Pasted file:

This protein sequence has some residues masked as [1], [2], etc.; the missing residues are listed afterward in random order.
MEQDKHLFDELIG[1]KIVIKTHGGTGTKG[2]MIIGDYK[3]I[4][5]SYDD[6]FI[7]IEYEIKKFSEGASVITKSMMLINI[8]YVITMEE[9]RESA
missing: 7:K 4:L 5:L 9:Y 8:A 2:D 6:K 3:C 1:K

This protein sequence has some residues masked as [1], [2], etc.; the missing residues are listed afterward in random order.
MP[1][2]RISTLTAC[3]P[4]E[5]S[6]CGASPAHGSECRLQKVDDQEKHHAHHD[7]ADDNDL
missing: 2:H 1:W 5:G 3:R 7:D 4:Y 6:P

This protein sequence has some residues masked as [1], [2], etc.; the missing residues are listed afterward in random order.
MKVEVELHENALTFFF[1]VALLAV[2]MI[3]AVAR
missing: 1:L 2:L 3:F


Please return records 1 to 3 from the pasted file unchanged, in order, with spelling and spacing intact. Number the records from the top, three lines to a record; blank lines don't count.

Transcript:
This protein sequence has some residues masked as [1], [2], etc.; the missing residues are listed afterward in random order.
MEQDKHLFDELIG[1]KIVIKTHGGTGTKG[2]MIIGDYK[3]I[4][5]SYDD[6]FI[7]IEYEIKKFSEGASVITKSMMLINI[8]YVITMEE[9]RESA
missing: 7:K 4:L 5:L 9:Y 8:A 2:D 6:K 3:C 1:K

This protein sequence has some residues masked as [1], [2], etc.; the missing residues are listed afterward in random order.
MP[1][2]RISTLTAC[3]P[4]E[5]S[6]CGASPAHGSECRLQKVDDQEKHHAHHD[7]ADDNDL
missing: 2:H 1:W 5:G 3:R 7:D 4:Y 6:P

This protein sequence has some residues masked as [1], [2], etc.; the missing residues are listed afterward in random order.
MKVEVELHENALTFFF[1]VALLAV[2]MI[3]AVAR
missing: 1:L 2:L 3:F